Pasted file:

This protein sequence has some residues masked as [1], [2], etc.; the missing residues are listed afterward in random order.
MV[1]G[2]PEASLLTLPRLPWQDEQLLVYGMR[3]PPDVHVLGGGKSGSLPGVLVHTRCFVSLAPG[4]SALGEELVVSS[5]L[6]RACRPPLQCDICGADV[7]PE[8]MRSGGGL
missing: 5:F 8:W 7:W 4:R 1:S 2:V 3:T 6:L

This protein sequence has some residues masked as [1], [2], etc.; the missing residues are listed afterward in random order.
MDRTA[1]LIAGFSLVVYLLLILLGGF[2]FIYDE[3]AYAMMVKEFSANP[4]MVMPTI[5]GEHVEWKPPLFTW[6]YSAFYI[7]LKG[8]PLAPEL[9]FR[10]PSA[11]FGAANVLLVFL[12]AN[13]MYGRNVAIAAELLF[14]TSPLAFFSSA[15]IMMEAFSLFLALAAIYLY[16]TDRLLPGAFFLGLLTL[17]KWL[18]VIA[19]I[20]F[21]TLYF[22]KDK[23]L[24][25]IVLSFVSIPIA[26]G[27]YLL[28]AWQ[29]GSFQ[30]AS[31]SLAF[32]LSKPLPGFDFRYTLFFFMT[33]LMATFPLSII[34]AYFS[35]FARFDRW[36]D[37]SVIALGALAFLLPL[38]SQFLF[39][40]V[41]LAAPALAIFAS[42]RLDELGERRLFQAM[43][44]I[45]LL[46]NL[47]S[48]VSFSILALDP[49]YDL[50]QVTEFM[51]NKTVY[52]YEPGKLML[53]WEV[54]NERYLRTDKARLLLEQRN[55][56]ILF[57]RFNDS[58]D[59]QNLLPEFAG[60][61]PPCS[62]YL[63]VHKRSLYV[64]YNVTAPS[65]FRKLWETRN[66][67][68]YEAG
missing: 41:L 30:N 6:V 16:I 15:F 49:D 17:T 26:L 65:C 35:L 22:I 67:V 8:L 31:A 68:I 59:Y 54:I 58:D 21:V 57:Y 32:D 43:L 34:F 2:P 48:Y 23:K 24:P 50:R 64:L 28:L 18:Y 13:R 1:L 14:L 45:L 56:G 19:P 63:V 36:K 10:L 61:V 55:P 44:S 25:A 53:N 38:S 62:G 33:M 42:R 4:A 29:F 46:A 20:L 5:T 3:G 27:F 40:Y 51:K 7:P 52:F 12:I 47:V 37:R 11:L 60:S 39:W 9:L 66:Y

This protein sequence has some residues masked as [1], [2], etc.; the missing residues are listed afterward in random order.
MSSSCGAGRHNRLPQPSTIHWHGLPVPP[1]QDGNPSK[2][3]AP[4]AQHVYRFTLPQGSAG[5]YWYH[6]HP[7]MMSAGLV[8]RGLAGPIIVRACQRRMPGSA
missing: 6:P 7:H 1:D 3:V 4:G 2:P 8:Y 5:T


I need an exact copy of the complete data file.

This protein sequence has some residues masked as [1], [2], etc.; the missing residues are listed afterward in random order.
MV[1]G[2]PEASLLTLPRLPWQDEQLLVYGMR[3]PPDVHVLGGGKSGSLPGVLVHTRCFVSLAPG[4]SALGEELVVSS[5]L[6]RACRPPLQCDICGADV[7]PE[8]MRSGGGL
missing: 5:F 8:W 7:W 4:R 1:S 2:V 3:T 6:L

This protein sequence has some residues masked as [1], [2], etc.; the missing residues are listed afterward in random order.
MDRTA[1]LIAGFSLVVYLLLILLGGF[2]FIYDE[3]AYAMMVKEFSANP[4]MVMPTI[5]GEHVEWKPPLFTW[6]YSAFYI[7]LKG[8]PLAPEL[9]FR[10]PSA[11]FGAANVLLVFL[12]AN[13]MYGRNVAIAAELLF[14]TSPLAFFSSA[15]IMMEAFSLFLALAAIYLY[16]TDRLLPGAFFLGLLTL[17]KWL[18]VIA[19]I[20]F[21]TLYF[22]KDK[23]L[24][25]IVLSFVSIPIA[26]G[27]YLL[28]AWQ[29]GSFQ[30]AS[31]SLAF[32]LSKPLPGFDFRYTLFFFMT[33]LMATFPLSII[34]AYFS[35]FARFDRW[36]D[37]SVIALGALAFLLPL[38]SQFLF[39][40]V[41]LAAPALAIFAS[42]RLDELGERRLFQAM[43][44]I[45]LL[46]NL[47]S[48]VSFSILALDP[49]YDL[50]QVTEFM[51]NKTVY[52]YEPGKLML[53]WEV[54]NERYLRTDKARLLLEQRN[55][56]ILF[57]RFNDS[58]D[59]QNLLPEFAG[60][61]PPCS[62]YL[63]VHKRSLYV[64]YNVTAPS[65]FRKLWETRN[66][67][68]YEAG
missing: 41:L 30:N 6:V 16:I 15:F 49:D 17:T 26:L 65:C 35:L 22:I 67:V 8:L 31:A 68:I 59:Y 54:I 58:D 21:V 57:Y 32:D 43:L 34:F 2:P 48:Y 23:K 24:P 50:R 64:L 28:L 18:Y 13:R 1:L 14:L 45:L 56:G 19:P 63:V 36:K 10:L 61:V 55:P 44:S 25:A 53:N 38:S 62:G 33:M 42:R 4:A 29:F 46:A 20:L 5:T 3:G 27:F 40:Y 51:K 7:P 52:F 12:I 47:V 37:R 11:L 60:S 39:W 9:L 66:Y

This protein sequence has some residues masked as [1], [2], etc.; the missing residues are listed afterward in random order.
MSSSCGAGRHNRLPQPSTIHWHGLPVPP[1]QDGNPSK[2][3]AP[4]AQHVYRFTLPQGSAG[5]YWYH[6]HP[7]MMSAGLV[8]RGLAGPIIVRACQRRMPGSA
missing: 6:P 7:H 1:D 3:V 4:G 2:P 8:Y 5:T